I couldn’t help but think of my father since he was prosecuted under the same Miller vs. California law that Stagliano was. Miller vs. California, passed in 1973 by the Supreme Court, grants local communities the right to determine what’s obscene, but nowadays the Internet has blurred the concept of community. This law is still on the books and pulled out on occasion to prosecute the porn industry. At the award show the audience was quiet and riveted as Stagliano spoke earnestly about the importance of being able to express ones sexual creativity under our first amendment rights. He graciously thanked his lawyers and wife and said no one should be ashamed to work in the adult industry. The audience gave a standing ovation and heartily cheered Stagliano's remarks.
The AVN Awards renewed my belief in the old adage “don’t judge a book by its cover.” This industry is proving to have many different dimensions – just like how people are so surprised that my father is in the porn industry because I don’t fit a particular stereotype of how a person associated with this industry should look or act. Also, I found some true humanity at this event—a collection of people who care deeply about their work. It’s exciting to think what I might learn next about the porn industry. I’ll expect the unexpected for sure.
I had wanted to attend the AVN Adult Entertainment Expo in Las Vegas since I started writing my memoir, Pornographer's Daughter, and I finally got my chance earlier this month. It was a milestone for me in my quest to learn more about the business and the social issues that surround the porn industry. And get a firsthand glimpse of the career my father has been a part of for the last 35 years.
My father always talked about this convention in a business-like fashion, describing how he met with colleagues, discussed industry trends and learned about new products. He left out any details about naked women or how to operate the hot new sex toy. We had an unspoken agreement between a father and a daughter to never discuss these types of things and I knew from an early age that he never wanted me to be exposed to this “dirty world”. So for years I would imagine the details of what took place at the expo. Now I didn’t have to guess what this event was all about anymore—this good girl was all in to learn what she could about Dad’s dirty world.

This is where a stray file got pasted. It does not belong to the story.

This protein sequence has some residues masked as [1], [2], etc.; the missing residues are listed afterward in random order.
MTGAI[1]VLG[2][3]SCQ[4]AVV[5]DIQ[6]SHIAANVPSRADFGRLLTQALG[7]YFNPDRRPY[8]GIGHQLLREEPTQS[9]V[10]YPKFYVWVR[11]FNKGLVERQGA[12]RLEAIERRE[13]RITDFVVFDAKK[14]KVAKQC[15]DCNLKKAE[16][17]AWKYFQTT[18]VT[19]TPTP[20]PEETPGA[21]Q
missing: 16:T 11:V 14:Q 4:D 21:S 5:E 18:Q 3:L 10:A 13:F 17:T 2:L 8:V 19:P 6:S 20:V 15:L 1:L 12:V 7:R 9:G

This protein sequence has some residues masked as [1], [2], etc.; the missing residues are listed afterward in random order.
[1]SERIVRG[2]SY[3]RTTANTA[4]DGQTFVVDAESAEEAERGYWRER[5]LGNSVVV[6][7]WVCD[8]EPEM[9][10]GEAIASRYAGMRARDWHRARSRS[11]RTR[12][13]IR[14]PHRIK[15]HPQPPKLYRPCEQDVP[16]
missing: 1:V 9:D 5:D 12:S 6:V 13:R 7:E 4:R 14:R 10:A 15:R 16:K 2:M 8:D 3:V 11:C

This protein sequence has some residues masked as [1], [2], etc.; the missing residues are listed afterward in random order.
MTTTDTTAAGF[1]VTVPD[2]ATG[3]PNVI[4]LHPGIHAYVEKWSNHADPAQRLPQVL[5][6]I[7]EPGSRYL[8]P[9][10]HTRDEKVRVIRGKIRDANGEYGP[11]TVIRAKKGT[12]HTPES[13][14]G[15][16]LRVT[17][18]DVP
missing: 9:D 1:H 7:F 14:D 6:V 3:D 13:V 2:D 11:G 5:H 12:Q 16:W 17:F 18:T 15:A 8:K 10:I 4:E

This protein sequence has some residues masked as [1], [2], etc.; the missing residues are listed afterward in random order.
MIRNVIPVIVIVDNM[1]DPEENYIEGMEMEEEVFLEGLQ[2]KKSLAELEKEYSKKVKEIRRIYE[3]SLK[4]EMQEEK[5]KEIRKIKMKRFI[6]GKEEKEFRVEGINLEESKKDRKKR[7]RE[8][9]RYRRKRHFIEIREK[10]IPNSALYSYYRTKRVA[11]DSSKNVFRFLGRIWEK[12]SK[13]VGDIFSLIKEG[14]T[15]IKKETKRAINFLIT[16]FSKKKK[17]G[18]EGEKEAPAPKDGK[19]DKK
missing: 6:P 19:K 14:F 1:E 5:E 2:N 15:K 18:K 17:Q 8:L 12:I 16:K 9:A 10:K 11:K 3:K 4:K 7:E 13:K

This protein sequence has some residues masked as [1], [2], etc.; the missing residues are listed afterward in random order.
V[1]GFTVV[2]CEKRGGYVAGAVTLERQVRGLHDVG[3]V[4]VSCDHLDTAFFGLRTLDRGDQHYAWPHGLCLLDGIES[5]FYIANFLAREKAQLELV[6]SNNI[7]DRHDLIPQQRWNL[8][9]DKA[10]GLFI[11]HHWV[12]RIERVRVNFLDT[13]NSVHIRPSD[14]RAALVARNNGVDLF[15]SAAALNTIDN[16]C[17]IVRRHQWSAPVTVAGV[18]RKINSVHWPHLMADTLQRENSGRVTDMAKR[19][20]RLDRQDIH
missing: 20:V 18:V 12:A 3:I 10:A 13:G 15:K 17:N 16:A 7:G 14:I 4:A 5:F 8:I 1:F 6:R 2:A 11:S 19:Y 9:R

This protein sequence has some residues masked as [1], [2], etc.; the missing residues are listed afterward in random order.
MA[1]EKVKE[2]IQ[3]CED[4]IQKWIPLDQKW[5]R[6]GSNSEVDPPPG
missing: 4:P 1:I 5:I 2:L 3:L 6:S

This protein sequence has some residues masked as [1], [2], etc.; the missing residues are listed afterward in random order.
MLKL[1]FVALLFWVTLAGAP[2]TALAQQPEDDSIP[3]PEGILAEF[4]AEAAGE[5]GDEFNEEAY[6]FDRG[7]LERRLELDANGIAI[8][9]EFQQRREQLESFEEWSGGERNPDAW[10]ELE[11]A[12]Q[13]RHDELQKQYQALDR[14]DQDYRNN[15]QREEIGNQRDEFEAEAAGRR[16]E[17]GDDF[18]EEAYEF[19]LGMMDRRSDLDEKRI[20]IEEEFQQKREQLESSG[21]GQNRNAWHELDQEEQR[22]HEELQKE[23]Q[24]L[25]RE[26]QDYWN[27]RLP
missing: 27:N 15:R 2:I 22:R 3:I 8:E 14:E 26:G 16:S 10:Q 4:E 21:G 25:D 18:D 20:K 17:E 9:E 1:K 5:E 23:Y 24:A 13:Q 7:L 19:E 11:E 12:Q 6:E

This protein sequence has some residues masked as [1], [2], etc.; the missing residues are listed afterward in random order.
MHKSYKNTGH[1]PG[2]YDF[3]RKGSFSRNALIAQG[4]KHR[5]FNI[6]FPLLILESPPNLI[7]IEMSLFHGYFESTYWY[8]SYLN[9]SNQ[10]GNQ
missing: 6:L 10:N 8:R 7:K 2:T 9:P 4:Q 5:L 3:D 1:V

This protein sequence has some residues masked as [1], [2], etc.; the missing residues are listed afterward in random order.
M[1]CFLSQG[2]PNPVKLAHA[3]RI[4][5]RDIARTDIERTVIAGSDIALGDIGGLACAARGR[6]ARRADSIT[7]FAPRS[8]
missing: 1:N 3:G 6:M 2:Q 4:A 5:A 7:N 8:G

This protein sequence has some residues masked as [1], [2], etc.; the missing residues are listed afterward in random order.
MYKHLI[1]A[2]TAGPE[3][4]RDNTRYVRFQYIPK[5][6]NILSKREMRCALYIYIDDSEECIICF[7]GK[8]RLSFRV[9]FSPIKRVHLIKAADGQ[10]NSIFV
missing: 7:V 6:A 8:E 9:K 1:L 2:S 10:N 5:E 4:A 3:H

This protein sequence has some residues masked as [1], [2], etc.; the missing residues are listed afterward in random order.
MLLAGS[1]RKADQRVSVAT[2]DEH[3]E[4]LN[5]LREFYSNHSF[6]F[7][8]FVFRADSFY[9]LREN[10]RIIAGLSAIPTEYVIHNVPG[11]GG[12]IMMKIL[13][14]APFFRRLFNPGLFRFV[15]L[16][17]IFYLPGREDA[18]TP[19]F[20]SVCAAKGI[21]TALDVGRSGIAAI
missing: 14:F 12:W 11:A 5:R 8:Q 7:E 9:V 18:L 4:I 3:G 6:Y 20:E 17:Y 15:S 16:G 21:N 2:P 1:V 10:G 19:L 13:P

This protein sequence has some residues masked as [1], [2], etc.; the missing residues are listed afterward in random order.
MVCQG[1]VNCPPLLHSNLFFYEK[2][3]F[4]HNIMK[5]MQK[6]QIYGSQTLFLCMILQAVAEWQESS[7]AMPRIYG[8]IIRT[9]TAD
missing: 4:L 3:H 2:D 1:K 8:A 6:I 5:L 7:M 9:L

Before traveling to Las Vegas, deciding what I would wear to the Expo suddenly became a serious quandary. I pulled out and tried on different outfits from my closet, packed my suitcase, then unpacked it and started all over again. My mind was spinning. It was one of those times when I wished I had a stylist who could pick my wardrobe for me. I wanted to fit in, so did I want go with the high heels and skirt ensemble to try to pull off a sexier look? Or should I stick to my typical conservative dress and just be comfortable? I had a lot of ground to cover at the Expo, quite literally, and I needed an outfit that I could walk miles in. I threw a pair of fishnet stockings in my suitcase but in the end my practical side won out and I settled on a sweater and jeans.
I’ve been to a lot of conventions, so when I entered the cavernous halls of the Sands Expo Center at 12 pm I expected the packed crowds and wide variety of booths. But there were some subtle and not so subtle differences. The exhibit floor pulsed with dance music to induce a party-like atmosphere and there were tons of people waiting to take pictures with the booth babes. And then of course the women weren’t exactly wearing corporate, or even casual, attire.
I was happy with my outfit selection but I definitely stood out as an anomaly among the couple of thousand people attending the expo. Though most of the attendees were men, the women who attended with them were almost as scantily clad as the porn stars signing autographs and selling products in the booths. As I looked at the women in high heels, mini-skirts and wearing cleavage as an accessory, I realized I wouldn’t be comfortable in that sort of an outfit – even though I am a pornographer’s daughter. And for a casual, friendly observer, my sweater and jeans worked out just fine for me.
There was much to see even though the number of vendors did not fill the expansive Sands Expo Center. I was disappointed in the smaller audience but it seemed evident a tough economy and a competing adult novelty toy show in Burbank contributed to a decline in attendance. The imprint of 3D content was everywhere, like Hustler’s version of the movie Avatar, called This Ain’t Avatar XXX 3D, a porn parody. By the way, there is a porn parody for just about every famous TV show or movie, like Charlie’s Angels, Top Gun, The Brady Bunch and Batman. On that note, it was comforting to see that the adult industry is again ushering in the use of the latest technology. At the Consumer Electronics Show I had donned 3D glasses at the Sony exhibit to experience crisp images jumping off huge screens and being displayed on slick new TVs and laptops. And now at the AVN Expo here I was envisioning 3D images in vivid pornographic form that would now be viewed in the comfort of people’s homes. The porn industry is certainly ingenious at implementing trends.